Reviving Cut Hydrangeas

Showy hydrangea blooms work well in home floral arrangements and for special events including banquets, proms and weddings. From the moment of cutting, the hydrangea flower begins to lose its life. Lack of water or food, damage to the stems and heat all cause hydrangeas to wilt. While it is not possible to keep the flower from dying, several strategies will prolong its life. Revive cut hydrangeas with the same techniques that florists use.

Hydrangeas left out of water will wilt.
  1. Prepare a fresh vase. The bacteria that grow in vases of cut flowers shorten the life of the cut hydrangeas. Add room-temperature water to within 2 inches of the top of the vase and mix in floral food. This product provides nutrients to help revive the wilted hydrangeas.
  2. Cut the stems of the wilted hydrangeas. Creating a fresh cut will improve the water uptake for the hydrangea bloom. Cut the stems at a 45-degree angle, ideally under water. Cutting the stem under water protects the wilted hydrangea from more moisture loss. Use a sharp knife or sharpened shears. Do not use scissors or a dull implement, as these tools will crush the stem and damage the flower's ability to receive water and food.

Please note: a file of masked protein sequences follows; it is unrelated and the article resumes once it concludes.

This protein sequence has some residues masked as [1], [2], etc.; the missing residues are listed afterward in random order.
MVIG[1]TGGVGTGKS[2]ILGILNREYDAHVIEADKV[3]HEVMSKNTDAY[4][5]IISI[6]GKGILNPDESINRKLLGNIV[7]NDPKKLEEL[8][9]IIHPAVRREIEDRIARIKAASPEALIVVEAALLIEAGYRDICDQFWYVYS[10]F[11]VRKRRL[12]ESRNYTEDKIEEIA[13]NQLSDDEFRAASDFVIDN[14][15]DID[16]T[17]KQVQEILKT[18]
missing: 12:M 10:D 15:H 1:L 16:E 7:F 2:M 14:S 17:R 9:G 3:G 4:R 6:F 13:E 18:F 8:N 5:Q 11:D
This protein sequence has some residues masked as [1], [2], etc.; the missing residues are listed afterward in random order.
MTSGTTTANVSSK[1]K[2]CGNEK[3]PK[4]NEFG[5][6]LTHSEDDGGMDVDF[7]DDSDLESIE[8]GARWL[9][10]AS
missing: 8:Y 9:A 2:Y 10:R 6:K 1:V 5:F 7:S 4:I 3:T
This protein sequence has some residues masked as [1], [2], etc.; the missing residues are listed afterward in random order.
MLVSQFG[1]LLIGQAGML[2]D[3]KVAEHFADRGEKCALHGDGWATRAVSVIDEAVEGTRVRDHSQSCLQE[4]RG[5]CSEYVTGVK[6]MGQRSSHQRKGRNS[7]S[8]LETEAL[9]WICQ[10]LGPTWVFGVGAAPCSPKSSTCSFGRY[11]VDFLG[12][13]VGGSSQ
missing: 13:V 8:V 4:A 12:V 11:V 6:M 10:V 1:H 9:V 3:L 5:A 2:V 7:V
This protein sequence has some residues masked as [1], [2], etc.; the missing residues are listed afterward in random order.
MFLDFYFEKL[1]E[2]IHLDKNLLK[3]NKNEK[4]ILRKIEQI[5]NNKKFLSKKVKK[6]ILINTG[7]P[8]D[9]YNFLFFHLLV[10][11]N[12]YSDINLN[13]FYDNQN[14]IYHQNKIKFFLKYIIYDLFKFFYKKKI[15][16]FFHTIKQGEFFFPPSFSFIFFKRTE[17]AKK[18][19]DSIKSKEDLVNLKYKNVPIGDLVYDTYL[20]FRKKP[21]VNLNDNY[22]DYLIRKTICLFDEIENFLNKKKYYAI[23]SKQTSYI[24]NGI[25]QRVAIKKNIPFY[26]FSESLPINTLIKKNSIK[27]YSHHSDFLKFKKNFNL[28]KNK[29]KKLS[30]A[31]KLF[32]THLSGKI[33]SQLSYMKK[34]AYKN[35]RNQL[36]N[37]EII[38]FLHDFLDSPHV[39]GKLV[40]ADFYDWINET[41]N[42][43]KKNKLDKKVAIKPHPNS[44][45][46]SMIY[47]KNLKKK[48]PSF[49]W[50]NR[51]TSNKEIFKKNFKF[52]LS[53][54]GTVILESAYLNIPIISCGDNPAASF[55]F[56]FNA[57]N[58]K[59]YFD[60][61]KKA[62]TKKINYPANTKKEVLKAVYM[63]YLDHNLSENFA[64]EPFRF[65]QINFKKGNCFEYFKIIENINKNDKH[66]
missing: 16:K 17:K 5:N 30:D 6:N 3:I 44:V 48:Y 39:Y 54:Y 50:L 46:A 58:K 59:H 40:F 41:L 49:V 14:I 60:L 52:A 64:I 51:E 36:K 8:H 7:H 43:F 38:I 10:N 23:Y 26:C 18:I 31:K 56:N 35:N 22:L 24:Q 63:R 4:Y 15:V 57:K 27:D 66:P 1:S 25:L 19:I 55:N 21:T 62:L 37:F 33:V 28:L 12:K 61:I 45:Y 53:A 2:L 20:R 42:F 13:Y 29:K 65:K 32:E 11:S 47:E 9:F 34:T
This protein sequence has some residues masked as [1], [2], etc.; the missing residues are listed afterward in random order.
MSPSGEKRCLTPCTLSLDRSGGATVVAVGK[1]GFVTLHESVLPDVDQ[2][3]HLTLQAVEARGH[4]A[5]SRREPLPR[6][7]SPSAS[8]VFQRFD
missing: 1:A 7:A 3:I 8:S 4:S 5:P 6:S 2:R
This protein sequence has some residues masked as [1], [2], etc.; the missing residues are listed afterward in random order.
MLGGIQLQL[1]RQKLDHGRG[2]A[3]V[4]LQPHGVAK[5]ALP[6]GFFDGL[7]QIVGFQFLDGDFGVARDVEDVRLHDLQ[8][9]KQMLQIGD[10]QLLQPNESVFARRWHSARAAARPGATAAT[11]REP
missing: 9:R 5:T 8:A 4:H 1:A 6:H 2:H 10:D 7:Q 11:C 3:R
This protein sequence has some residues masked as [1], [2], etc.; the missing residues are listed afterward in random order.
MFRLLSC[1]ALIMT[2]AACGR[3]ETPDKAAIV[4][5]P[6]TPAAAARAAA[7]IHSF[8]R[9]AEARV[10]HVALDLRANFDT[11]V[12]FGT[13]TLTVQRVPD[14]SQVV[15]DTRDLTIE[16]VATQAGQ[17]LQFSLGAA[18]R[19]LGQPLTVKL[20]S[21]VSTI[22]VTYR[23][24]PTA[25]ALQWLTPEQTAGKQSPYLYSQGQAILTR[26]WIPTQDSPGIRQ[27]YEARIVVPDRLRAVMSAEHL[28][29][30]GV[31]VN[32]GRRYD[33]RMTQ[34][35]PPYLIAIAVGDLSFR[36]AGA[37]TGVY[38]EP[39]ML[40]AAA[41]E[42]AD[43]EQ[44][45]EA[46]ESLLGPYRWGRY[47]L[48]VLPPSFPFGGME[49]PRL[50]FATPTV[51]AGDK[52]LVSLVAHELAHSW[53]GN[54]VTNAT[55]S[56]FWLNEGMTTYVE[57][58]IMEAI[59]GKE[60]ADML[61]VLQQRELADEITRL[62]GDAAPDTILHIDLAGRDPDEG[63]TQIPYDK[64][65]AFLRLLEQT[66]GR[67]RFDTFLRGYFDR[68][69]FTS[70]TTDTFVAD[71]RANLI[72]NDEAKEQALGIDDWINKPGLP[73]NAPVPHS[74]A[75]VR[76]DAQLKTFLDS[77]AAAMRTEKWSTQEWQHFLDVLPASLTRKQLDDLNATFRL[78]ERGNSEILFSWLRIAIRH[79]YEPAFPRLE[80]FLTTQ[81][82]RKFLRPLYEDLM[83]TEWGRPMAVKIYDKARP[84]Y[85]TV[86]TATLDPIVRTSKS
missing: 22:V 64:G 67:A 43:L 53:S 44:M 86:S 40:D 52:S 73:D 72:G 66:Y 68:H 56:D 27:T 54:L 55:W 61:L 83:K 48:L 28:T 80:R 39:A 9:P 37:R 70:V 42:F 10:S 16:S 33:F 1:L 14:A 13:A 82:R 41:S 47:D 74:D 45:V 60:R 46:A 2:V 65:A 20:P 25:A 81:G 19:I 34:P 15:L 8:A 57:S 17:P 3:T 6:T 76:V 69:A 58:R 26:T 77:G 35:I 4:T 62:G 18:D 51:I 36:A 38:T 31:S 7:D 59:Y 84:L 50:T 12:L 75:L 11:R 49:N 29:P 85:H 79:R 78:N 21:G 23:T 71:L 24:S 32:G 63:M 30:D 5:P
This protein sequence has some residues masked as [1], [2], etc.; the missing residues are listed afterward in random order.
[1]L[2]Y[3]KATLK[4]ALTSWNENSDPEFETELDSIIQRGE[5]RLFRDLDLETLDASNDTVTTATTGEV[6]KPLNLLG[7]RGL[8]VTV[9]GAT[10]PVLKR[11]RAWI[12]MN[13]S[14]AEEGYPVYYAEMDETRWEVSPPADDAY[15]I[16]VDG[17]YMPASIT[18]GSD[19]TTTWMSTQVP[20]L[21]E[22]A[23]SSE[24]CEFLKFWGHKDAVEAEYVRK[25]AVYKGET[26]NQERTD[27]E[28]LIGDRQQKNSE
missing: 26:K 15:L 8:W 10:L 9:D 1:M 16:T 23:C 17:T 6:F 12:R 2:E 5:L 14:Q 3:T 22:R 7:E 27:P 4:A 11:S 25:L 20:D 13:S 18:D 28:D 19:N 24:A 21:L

3. Revive hydrangeas with the boiled water technique. According to Judith King, a member of the American Hydrangea Society and creator of HydrangeasHydrangeas.com, hydrangea blooms sometimes wilt quickly due to the sticky fluids in the stems; to revive hydrangeas, boil water, then put the hydrangea stems into the hot water for 30 seconds before putting them into fresh water.
  4. Place the revived hydrangeas in a cool location. If they are for an outdoor event, keep them cool until it is time to put them out. If possible, keep them out of direct sunlight and away from heating vents.

Things You Will Need

  • Clean vase
  • Sharp knife or garden shears
  • Floral food


  • Most cut flower retailers carry floral food.
  • Putting cut hydrangea stems in a clean container of warm water for half an hour will help revive them.
  • For arrangements made with floral foam, soak the foam in the water and floral food.
  • Add a little sugar or soda -- regular, not diet -- to the water for the cut hydrangeas if flower food is not available.
  • Keep the bouquet fresh longer by changing the water every two days. Keep the water level high in the vase.


  • Cut away from yourself when cutting stems. Shears are easier to use. If you use a knife, place a cutting board in the sink before adding water. This provides a stable surface to cut the stems.

About the Author

Gryphon Adams began publishing in 1985. He contributed to the "San Francisco Chronicle" and "Dark Voices." Adams writes about a variety of topics, including teaching, floral design, landscaping and home furnishings. Adams is a certified health educator and a massage practitioner. He received his Master of Fine Arts at San Francisco State University.

Photo Credits

  • wedding bouquet image by Melissa Schalke from Fotolia.com